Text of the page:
A new technology that has arrived in rural villages in El Salvador makes it possible for small farming families to generate biogas with their feces and use it for cooking - something that at first sounded to them like science fiction and also a bit smelly.
The city of Franca is an example of basic sanitation in Brazil. In addition to providing universal treated water and sewage to its 352,500 inhabitants, it extracts biogas from wastewater and refines it to fuel its own vehicles.
"The biodigester really gives a huge boost to those who have the courage to do things," said Maria das Dores Alves da Silva, based on her own experience as a 63-year-old small farmer.
It is the “best energy,” according to its producers, but biogas from livestock waste still lacks an organized market that would allow it to take off and realize its potential in Brazil, the world's largest meat exporter.
The first five biomethane-fuelled buses in the Cuban municipality of Martí will not only be a milestone in the country but will also represent a solution to the serious problem of transportation, while reducing emissions of greenhouse gases and bolstering local development.
Mayra Rojas is one of a small but growing number of people in Cuba benefiting from the production of biogas, a renewable energy source still little used in a country highly dependent on fossil fuels.
The increasing productivity with which humankind generates waste has gained at least one sustainable counterpart: the extraction of biogas from landfills, a growing activity in Brazil.
Standing in front of a blue flame on her stove, getting ready to brew coffee, Mayra Rojas says the biodigester built in the backyard of her home in western Cuba has become a key part of her daily life and a pillar of her family's well-being.
The multitude of solar panels stands out along a dirt road in an unpopulated area. Although located just an hour's drive from Buenos Aires, the new solar park in the municipality of Escobar is in a place of silence and solitude, symbolic of the difficulties faced by renewable energies in making inroads in Argentina.
Three giant concrete cylinders with inflated membrane roofs are a strange sight in the industrial park of Zárate, a world of factories 90 kilometers from Buenos Aires that heavy trucks drive in and out of all day long. They are the heart of a plant that is about to start producing energy from agro-industrial waste, for the first time in Argentina.
First came sugar. For four centuries, it was the main sugarcane product in Brazil. But since the 1970s sugarcane has grown and diversified as a source of energy: ethanol, electricity and biogas.
The number of victims of serious burns, some fatal, has increased in Brazil. Without money to buy cooking gas, the price of which rose 30 percent this year, many poor families resort to ethanol and people are injured in household accidents.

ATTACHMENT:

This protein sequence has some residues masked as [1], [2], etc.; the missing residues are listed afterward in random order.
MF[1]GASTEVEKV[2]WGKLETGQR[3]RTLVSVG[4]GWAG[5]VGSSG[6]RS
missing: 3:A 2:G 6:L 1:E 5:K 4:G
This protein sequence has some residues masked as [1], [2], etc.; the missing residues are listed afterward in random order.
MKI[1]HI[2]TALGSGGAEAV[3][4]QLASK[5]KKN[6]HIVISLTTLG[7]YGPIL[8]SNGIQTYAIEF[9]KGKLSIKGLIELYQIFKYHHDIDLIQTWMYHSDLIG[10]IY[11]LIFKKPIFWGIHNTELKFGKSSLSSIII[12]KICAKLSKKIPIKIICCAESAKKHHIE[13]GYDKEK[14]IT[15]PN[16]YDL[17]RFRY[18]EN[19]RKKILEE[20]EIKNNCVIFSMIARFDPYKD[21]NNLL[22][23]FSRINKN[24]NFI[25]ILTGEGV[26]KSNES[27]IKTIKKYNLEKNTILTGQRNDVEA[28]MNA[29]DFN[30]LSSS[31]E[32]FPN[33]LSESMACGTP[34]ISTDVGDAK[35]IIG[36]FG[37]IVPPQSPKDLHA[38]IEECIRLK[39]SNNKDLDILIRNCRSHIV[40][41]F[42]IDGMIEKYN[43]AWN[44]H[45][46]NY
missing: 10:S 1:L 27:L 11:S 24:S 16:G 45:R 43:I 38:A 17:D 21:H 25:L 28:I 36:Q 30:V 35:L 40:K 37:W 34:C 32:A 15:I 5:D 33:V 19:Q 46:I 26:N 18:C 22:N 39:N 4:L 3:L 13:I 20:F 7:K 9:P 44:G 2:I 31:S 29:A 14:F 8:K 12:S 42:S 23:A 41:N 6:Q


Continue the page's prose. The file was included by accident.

Yunia Cancio cooked with firewood until a few years ago, when a biodigester was built on her family’s El Renacer farm in Cabaiguán, a municipality in the central Cuban province of Sancti Spíritus, under the Biomass Cuba project. That change meant a lot for her family’s quality of life, but it was not the only one.
"Biogas is worth gold to us, we can no longer live without it," Claudete Volkswey, a poultry farmer in the municipality of Toledo, in the southwestern state of Paraná, Brazil, said enthusiastically about the new source of energy that has allowed her to get a good night’s sleep again, because she no longer has to get up to stoke the fire every two hours.
Rosa Manzano carefully arranges pieces of wood in a big mud igloo that, seven days after it is full, will produce charcoal of high caloric content.
"It used to be complicated, I would have lunch with the flies," recalls Pedro Colombari, laughing, on his 400-hectare farm where he fattens 5,000 pigs and raises 400 cattle outside of a small town in southern Brazil.
Fomenting biogas production among agricultural producers may seem at first glance to be a distraction from the purpose of Itaipu, the giant hydroelectric power plant shared by Brazil and Paraguay, but in fact it is part of their energy business strategy.
Nepal’s future may not be in hydropower, as most assume, but actually in the dung heap. A new industrial-scale biogas plant near Pokhara has proved that livestock and farm waste producing flammable methane gas can replace imported LPG and chemical fertiliser.
"They're the ideal duo," because the combination of solar and biogas sources makes it possible to provide electricity around the clock, one during the day and the other at night, says Anelio Thomazzoni, a pig farmer who has become a producer of clean energy in southwestern Brazil.
"Biogas is the best energy, it has no contraindications," and if you combine it with solar it becomes "the best energy business," at least in Brazil, says Anélio Thomazzoni.
The state of Santa Catarina in southern Brazil is the largest national producer and exporter of pork and this year it also leads in exports of chicken, of which it is the second-biggest producer in the country.